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Italian American War Veterans honor local leaders with awards

Photos by Jamie Wiggan

Senator-elect Devlin Robinson with Tony Ficarri National Commander of the Italian American War Veterans and Jim Bruder.

By Jamie Wiggan


After serving their country 40 years apart, Devlin Robinson and Jim Bruder stood together to receive awards for their current work in the community before a gathering of local veterans Nov. 12.

Kennedy resident Tony Ficarri presided over the ceremony, hosted by the Sto-Rox Post 30 of the Italian American War Veterans.

As the organization’s national commander, Ficarri established the Achievement Award this year to honor Robinson for securing Pennsylvania’s 37th Senate seat.

“It may become an every year thing,” Ficarri said.

“…It just all came together this year with Devlin’s race and Veteran’s Day.”

Bruder, a Vietnam veteran who lives in Pittsburgh’s Carrick neighborhood, was also recognized for his decades of service to veterans and their families.

“I do what we all do — I do to help veterans and people in need,” said Bruder, who with his wife Terri is also active in several outreach efforts of Christ Community Church in McKees Rocks.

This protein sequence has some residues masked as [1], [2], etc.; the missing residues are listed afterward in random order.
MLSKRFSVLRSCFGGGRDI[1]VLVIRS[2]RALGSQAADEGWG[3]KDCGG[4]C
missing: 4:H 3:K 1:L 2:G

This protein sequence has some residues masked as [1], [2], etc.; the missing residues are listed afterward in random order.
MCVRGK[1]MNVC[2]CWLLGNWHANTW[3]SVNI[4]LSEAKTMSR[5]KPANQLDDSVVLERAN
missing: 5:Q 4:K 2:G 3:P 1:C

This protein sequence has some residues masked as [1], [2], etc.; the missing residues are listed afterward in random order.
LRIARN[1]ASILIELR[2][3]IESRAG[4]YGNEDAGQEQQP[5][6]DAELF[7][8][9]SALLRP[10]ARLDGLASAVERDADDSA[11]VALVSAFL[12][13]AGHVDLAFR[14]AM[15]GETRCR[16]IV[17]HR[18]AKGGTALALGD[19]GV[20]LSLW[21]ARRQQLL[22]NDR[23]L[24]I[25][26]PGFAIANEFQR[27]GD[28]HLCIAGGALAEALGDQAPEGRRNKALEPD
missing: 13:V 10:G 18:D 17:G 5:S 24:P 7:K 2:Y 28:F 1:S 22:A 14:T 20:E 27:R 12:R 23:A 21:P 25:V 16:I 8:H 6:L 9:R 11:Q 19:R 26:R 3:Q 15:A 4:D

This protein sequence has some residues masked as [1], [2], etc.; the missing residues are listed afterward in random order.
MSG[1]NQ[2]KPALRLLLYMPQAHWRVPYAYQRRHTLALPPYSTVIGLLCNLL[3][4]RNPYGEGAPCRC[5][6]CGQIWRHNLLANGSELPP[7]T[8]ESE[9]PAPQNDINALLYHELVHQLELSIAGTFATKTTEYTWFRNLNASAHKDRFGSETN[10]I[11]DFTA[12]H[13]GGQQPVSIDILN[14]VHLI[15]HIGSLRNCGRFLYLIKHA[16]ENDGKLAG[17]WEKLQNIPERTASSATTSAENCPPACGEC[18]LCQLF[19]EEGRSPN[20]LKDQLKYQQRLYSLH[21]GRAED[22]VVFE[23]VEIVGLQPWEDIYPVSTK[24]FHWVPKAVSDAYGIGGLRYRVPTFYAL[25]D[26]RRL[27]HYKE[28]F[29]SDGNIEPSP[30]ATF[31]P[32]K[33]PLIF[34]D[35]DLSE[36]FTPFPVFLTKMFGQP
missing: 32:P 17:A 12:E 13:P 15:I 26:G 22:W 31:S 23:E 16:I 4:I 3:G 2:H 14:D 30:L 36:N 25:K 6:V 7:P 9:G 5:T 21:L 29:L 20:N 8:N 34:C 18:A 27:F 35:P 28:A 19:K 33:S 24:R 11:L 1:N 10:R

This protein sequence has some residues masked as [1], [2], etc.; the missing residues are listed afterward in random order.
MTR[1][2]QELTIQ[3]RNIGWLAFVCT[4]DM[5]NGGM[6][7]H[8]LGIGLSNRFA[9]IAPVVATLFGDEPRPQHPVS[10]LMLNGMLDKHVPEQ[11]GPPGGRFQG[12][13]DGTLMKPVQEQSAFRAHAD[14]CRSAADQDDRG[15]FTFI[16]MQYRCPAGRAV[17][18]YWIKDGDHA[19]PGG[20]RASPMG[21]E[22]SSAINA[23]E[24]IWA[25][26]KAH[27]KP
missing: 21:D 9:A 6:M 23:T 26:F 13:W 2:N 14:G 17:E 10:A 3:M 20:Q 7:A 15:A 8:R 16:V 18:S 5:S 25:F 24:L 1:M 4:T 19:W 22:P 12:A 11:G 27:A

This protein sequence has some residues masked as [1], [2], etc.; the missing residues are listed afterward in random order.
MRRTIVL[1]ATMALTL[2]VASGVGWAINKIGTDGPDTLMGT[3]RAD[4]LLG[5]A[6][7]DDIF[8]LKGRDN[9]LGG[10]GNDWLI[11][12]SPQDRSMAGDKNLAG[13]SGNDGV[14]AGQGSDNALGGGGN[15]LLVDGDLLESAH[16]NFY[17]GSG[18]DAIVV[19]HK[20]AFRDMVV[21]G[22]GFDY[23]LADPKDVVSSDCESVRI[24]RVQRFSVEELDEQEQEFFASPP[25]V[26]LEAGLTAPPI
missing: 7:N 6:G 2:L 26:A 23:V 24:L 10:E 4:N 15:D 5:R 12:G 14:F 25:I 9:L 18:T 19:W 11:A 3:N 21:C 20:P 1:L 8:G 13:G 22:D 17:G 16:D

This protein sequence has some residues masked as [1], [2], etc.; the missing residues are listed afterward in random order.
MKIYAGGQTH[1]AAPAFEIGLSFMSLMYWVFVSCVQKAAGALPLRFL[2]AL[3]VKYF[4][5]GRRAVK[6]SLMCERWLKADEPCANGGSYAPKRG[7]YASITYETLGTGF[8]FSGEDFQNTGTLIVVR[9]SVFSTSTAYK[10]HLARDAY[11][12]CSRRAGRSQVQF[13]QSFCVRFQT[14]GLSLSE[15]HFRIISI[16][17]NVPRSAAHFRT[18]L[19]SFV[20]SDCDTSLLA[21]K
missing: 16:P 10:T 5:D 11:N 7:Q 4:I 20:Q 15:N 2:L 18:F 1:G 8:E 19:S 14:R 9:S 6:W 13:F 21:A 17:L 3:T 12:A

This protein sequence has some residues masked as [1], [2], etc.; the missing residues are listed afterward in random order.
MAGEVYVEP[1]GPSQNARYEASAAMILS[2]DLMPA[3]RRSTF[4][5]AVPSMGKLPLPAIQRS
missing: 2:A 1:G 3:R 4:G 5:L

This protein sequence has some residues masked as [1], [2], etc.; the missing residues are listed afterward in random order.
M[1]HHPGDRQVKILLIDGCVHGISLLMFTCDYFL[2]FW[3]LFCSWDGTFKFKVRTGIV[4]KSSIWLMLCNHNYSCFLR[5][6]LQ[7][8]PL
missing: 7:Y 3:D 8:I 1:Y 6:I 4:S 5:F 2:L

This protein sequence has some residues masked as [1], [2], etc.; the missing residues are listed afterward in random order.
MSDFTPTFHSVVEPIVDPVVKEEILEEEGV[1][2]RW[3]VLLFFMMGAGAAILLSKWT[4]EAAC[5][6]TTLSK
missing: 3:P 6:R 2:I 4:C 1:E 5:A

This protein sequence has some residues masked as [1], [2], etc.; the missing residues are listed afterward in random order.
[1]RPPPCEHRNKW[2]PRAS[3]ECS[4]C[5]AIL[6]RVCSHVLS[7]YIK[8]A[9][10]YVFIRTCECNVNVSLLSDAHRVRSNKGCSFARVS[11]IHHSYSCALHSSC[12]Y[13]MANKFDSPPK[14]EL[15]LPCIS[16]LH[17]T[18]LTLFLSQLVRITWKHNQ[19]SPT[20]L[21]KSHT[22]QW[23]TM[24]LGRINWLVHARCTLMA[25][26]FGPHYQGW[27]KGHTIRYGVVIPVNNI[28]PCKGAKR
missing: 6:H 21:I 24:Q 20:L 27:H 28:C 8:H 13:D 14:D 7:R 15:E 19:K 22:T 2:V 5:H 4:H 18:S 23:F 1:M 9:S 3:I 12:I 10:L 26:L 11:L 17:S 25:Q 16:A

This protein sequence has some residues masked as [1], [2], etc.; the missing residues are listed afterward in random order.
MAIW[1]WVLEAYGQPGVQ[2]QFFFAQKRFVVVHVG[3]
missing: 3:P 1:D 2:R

Most recently, Bruder has worked to help Oakland-based Pittsburgh Fisher House — a free residential facility for families of recovering veterans — establish a second location in O’Hara Township.

Robinson, a former marine who served in Iraq and Afghanistan, said his entry into politics came by way of his voluntary work within the veteran community.

“I felt called to serve veterans again when the veterans I served with succumbed to the effects of the wars they served in,” he said.

In particular, Robinson saw many struggling to adjust to non-military life after serving, and felt he could draw on his success as a civilian business owner to encourage others through their transitions.

“The one thing the Marines Corps does really well is training you for war,” he said. “…A lot of veterans don’t know where to go” when they return, he said.

After helping a number of local officials get into office as a campaign volunteer, Robinson first sought the 37th Senate District when the seat opened up for a special election in 2019, but that time he lost to fellow Republican D. Raja in the primaries.

The reliably red district turned blue during that election, where incumbent Pam Iovino defeated Raja and flipped the district to the Democrats. This time around, however, Robinson wrested the suburban district back to the GOP.

When he takes office in January, Robinson said his priorities are protecting natural resource jobs and pushing for infrastructure upgrades throughout the region.

“The main thing I want to do is advocate for Western Pennsylvania,” he said. “…I know the people, I know the players, I know the region."


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